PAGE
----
Terry H. Schwadron
June 24, 2018
This immigration debate is filled with overstatement and hype, all In defense of one partisan position or another.
Time Magazine had to apologize publicly for putting an image of a two-year-old Honduran girl featured on the cover and emblematic for the separation of immigrant children and parents after the father told The Washington Post on Thursday that the young girl was never separated from her mother.
The number of misstatements by members of the Trump administration in defense of the policies that has led to the child detainees issue has been legion, as they have morphed 14 or more times over a week.
But on Friday, President Trump stood with “Angel Families,” who have lost a relative to violence involving undocumented immigrants. As he has since starting his presidential campaign, Trump used the occasion to hammer away at a theme that other countries are sending criminals our way, flooding our borders.
In his telling, there never are lawless violence in places like ‘Honduras forcing families to flee for their lives, or sending their children on the highly dangerous trip to the U.S. border to save their lives.
OK, we’ve become inured to all of that back-and-forthing. We understand that President Trump represents a real chunk of America that insists on isolation behind a 30-foot border Wall, and changes in legal immigration practices that range from narrowing the definition of asylum to ending family “chain” immigration, to eliminating visa lotteries for some kind of ill-defined merit system.
Still, it is hard to connect all of this theoretical philosophy with the realities at the border or the separation of children from families as a political lever for his legislative goals.
But what made my ears stand up was to hear — repeatedly — during Trump’s appearance with the families who have suffered “permanent separation” from loved ones, was the figure that there have been 63,000 deaths at the hands of illegal immigrants in the United States.
So, I looked it up — which is a little more difficult than you’d think if it were as described.
There was no attempt to provide an explanation, or a time frame or whether he was only talking about murders as opposed to suicides and drunk driving accidents. Just the bald figure, thrown out for the shock value that such a figure has. Snopes Magazine said “not only is there no evidence for his claim, it would require a seemingly superhuman murder spreeby the nation’s roughly 11 million undocumented immigrants.”
That figure is more than deaths in Vietnam and Middle East wars combined. That figure is the total population of Dearborn, Michigan. or Fort Meyers, Florida, or Janesville, Wisconsin. Accoreding to Snopes, the first such mention was in a 2006 post by Rep. Steve King, R-IA, complaining about the “Day Without An Immigrant” campaign calling attention to the contributions of immigrants to U.S. community.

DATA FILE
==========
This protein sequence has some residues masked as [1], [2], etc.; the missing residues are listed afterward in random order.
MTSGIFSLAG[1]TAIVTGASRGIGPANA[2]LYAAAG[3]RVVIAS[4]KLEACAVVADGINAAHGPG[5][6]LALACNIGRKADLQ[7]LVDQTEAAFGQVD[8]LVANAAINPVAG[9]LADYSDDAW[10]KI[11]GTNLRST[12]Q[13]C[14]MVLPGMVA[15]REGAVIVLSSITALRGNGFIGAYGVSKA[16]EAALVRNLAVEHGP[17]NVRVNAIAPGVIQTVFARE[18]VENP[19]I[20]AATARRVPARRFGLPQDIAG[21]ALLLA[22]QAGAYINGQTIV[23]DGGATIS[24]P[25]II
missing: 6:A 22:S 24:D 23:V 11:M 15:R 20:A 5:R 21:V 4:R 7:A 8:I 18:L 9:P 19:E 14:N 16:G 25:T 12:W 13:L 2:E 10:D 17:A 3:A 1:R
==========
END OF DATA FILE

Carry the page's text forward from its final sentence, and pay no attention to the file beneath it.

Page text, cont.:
There have been about 285,000 people murdered in the United States since 2001. It is estimated that illegal immigrants could account for perhaps 3% of the population; 3 percent of the total murders since 2001 would be under 9,000. That’s not to excuse any criminal act, but it is to say that concluding baldly that there have been 63,000 deaths at the hands of illegal immigrants through violence seems, um, overstated.
Moreover, there have been studies in the larger cities where immigrants are overrepresented, from Los Angeles to New York to St. Louis and others. In those cities, murder rates have been dropping, not rising. That’s true even in “sanctuary cities.” There have been separate journalistic studies by the Marshall Project and The New York Times that crime rates by a variety of crime types actually are lower among illegal immigrants that the general U.S. population.
You could do the math on deaths from drunk driving accidents or odd medical diseases or almost anything, but no one is monitoring the overall numbers of deaths at the hands of people who entered the country at some time in the past without proper documentation.
Of course, Trump is persistent about waving about crimes by MS-13 a Los Angeles-based gang with many Central American members who do pretty horrible things. But altogether how many gang members are there as opposed to the hundreds of thousands lined up at the border asking for asylum?
From what I can tell, partisan Trump fans believe that the numbers tend to be true, though they are willing to argue that even one violent death at the hands of an illegal immigrant is one too many. So, build that Wall.
My point is simple: This debate already is overly emotional, overly charged. Why don’t we eliminate made-up numbers or those without substantiation from arguments about values?